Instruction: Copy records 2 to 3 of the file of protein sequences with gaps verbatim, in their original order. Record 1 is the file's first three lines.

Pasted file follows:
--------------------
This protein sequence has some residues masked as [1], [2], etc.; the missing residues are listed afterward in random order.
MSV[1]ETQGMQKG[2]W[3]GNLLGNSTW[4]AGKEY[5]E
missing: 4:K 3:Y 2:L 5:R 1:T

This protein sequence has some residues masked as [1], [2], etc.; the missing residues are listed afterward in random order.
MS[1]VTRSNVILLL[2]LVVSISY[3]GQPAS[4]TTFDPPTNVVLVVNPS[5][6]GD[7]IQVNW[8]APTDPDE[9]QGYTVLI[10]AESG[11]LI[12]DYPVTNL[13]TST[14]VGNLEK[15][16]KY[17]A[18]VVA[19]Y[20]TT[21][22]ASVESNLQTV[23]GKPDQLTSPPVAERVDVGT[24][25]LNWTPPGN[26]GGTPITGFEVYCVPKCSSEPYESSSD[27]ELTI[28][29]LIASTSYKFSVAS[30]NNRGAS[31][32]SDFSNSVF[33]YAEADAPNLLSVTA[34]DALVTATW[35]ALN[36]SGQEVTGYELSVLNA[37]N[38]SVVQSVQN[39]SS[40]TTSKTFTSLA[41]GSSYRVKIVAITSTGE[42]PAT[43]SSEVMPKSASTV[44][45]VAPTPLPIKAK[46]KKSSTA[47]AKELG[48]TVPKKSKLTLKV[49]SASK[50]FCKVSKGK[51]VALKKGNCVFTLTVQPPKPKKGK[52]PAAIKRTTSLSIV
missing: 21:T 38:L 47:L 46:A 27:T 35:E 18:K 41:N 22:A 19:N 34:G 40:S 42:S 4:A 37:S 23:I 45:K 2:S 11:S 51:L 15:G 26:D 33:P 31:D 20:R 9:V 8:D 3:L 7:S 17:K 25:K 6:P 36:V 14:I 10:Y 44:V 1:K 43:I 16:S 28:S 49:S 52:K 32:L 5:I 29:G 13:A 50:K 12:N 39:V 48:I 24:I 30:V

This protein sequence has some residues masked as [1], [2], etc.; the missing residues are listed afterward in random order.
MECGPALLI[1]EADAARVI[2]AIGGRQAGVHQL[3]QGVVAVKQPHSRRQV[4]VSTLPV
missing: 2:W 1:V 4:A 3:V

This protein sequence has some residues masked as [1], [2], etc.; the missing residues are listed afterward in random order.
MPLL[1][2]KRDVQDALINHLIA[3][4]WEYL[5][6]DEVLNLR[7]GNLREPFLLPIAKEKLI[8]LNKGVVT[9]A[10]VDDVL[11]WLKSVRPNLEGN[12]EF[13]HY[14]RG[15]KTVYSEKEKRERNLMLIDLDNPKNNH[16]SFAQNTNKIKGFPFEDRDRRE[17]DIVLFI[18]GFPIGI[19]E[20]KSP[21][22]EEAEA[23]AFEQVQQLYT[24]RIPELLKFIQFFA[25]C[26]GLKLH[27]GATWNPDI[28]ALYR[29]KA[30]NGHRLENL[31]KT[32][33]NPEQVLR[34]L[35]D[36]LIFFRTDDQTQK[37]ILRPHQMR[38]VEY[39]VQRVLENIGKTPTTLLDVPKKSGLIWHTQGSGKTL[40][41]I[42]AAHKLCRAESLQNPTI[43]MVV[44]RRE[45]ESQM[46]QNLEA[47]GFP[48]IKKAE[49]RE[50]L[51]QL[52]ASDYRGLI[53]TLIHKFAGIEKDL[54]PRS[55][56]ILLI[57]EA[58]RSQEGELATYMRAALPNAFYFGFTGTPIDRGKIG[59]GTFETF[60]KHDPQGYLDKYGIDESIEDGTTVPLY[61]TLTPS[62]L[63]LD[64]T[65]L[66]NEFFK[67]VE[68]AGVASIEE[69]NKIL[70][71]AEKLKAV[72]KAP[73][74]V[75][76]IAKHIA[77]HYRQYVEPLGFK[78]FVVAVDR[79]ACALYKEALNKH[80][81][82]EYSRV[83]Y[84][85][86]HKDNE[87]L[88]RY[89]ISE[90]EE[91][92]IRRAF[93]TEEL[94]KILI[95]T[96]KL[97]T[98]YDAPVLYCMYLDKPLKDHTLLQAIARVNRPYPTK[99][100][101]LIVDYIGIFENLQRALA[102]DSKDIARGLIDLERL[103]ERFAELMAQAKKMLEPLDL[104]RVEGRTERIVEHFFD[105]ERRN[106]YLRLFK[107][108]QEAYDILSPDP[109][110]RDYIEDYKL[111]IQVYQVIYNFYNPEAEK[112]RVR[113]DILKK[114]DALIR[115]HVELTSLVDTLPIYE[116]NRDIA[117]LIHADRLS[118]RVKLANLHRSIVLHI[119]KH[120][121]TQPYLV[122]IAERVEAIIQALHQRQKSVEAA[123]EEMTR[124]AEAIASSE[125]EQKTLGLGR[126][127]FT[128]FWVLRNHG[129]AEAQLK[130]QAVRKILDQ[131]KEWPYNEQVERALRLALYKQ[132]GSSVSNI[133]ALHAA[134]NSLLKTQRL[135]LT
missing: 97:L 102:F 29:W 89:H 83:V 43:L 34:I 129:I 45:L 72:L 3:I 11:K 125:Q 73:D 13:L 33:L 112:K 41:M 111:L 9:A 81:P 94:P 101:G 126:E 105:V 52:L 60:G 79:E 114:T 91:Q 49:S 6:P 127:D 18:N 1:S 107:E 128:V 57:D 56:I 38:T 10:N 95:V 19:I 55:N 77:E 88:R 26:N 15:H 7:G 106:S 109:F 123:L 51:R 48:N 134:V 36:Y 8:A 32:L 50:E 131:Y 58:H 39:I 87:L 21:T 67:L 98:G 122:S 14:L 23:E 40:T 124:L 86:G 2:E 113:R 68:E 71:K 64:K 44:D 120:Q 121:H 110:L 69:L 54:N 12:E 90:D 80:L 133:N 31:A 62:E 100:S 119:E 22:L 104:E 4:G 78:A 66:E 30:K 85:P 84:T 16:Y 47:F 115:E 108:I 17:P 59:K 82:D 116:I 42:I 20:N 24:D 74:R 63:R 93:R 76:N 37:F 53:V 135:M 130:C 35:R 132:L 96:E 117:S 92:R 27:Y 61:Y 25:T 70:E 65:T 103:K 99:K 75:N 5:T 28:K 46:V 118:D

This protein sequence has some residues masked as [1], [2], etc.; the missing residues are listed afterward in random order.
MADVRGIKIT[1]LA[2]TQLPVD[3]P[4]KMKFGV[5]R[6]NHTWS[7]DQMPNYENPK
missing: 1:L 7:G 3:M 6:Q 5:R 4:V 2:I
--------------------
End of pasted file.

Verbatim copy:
This protein sequence has some residues masked as [1], [2], etc.; the missing residues are listed afterward in random order.
MS[1]VTRSNVILLL[2]LVVSISY[3]GQPAS[4]TTFDPPTNVVLVVNPS[5][6]GD[7]IQVNW[8]APTDPDE[9]QGYTVLI[10]AESG[11]LI[12]DYPVTNL[13]TST[14]VGNLEK[15][16]KY[17]A[18]VVA[19]Y[20]TT[21][22]ASVESNLQTV[23]GKPDQLTSPPVAERVDVGT[24][25]LNWTPPGN[26]GGTPITGFEVYCVPKCSSEPYESSSD[27]ELTI[28][29]LIASTSYKFSVAS[30]NNRGAS[31][32]SDFSNSVF[33]YAEADAPNLLSVTA[34]DALVTATW[35]ALN[36]SGQEVTGYELSVLNA[37]N[38]SVVQSVQN[39]SS[40]TTSKTFTSLA[41]GSSYRVKIVAITSTGE[42]PAT[43]SSEVMPKSASTV[44][45]VAPTPLPIKAK[46]KKSSTA[47]AKELG[48]TVPKKSKLTLKV[49]SASK[50]FCKVSKGK[51]VALKKGNCVFTLTVQPPKPKKGK[52]PAAIKRTTSLSIV
missing: 21:T 38:L 47:L 46:A 27:T 35:E 18:K 41:N 22:A 19:N 34:G 40:S 42:S 4:A 37:S 23:I 45:K 2:S 11:S 51:L 15:G 26:D 33:P 31:D 20:R 9:V 8:D 3:L 7:S 17:K 25:K 6:P 36:V 14:I 10:Y 44:V 1:K 43:I 16:S 28:S 49:S 52:K 32:L 5:I 29:G 13:A 50:K 12:N 39:V 48:I 24:I 30:V

This protein sequence has some residues masked as [1], [2], etc.; the missing residues are listed afterward in random order.
MECGPALLI[1]EADAARVI[2]AIGGRQAGVHQL[3]QGVVAVKQPHSRRQV[4]VSTLPV
missing: 2:W 1:V 4:A 3:V